- Mass Market Paperback: 360 pages
- Publisher: Pinnacle (September 1, 2010)
- Language: English
- ISBN-10: 0786020431
- ISBN-13: 978-0786020430
- Product Dimensions: 4.5 x 1.1 x 6.9 inches
- Shipping Weight: 6.4 ounces
- Average Customer Review: 2.8 out of 5 stars See all reviews (23 customer reviews)
- Amazon Best Sellers Rank: #1,685,963 in Books (See Top 100 in Books)
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Early Warning Mass Market Paperback – September 1, 2010
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Top Customer Reviews
The Kindle version is badly edited. There are sentence fragments (not the intended type). Although not frequent, each one is jarring and completely removes one from the flow of the story, requiring a pause to reflect on whether that possibly could be what the author meant to say. The author himself is intellectually arrogant. He often uses special usage words that, again, create unwanted pauses. There are frequent references, particularly to German history and arts, sometimes written in German, that offer no explanation and no translation. Since I am not fluent in German I have no idea what Mr. Walsh intended to convey. And based on the tone of the book, I am left with the impression that since I don't grasp his references I am an unworthy participant in the demise of American life.
This was the worst for me - the literally endless diatribe against the current moral condition of the United States. In the midst of the (all too infrequent) action scenes, the author more often than not spins off into paragraphs of how our society has lost its roots and is, I guess, undeserving of even a modicum of respect. When the character Frank Byrne, a police officer, confronts a terrorist in a life or death draw down, pages are spent on each of the two character's thoughts about the state of society. Is this background information?Read more ›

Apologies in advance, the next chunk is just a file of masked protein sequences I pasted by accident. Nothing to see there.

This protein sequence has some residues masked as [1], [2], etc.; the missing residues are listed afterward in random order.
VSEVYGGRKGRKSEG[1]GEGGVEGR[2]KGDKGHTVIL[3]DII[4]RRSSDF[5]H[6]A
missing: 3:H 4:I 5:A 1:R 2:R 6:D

Walsh's writing has taken great strides since the last book, relying less on technical details and more on zipping things along. However, Walsh still knows his equipment and tech, you will learn something new about technology after reading this book. Even better, you will learn a lot about history, music, cryptography, and literature on nearly every page. I found myself ordering more books about the subjects Walsh discusses through his great characters.
The story of the book ends with satisfaction, but at the same time it is clear that there is a lot more story to tell, making it a little frustrating to not have any more books lined up and ready to read.
The plot is excellent, and horrifying. Walsh (no relation) vividly imagines a Bombay-style attack on New York City by a decentralized terror cell using car bombs and small arms to reduce downtown Manhattan to a smoking free-fire zone, with the NYPD heroically trying to hold the the line. Devlin gets involved, of course, and starts hunting the dispersed terrorists, liquidating them individually in a series of tension-filled, episodic hunts. The climax comes with Devlin and the NYPD in separate-ish pursuits of the on-the-ground mastermind.
Take the criticisms here with a grain of salt, though they have some truth to them. There is a lot of philosophizing, relating specific details and incidents to larger trends in the world (Devlin is a man of strong views, as is Walsh, presumably), and it is the middle volume of a trilogy and consequently shares the inherent problems of any such second volume: You pick up in medias res, and the ending, while tying up the specific plot nicely, still leaves the biggest story-arc questions unanswered.Read more ›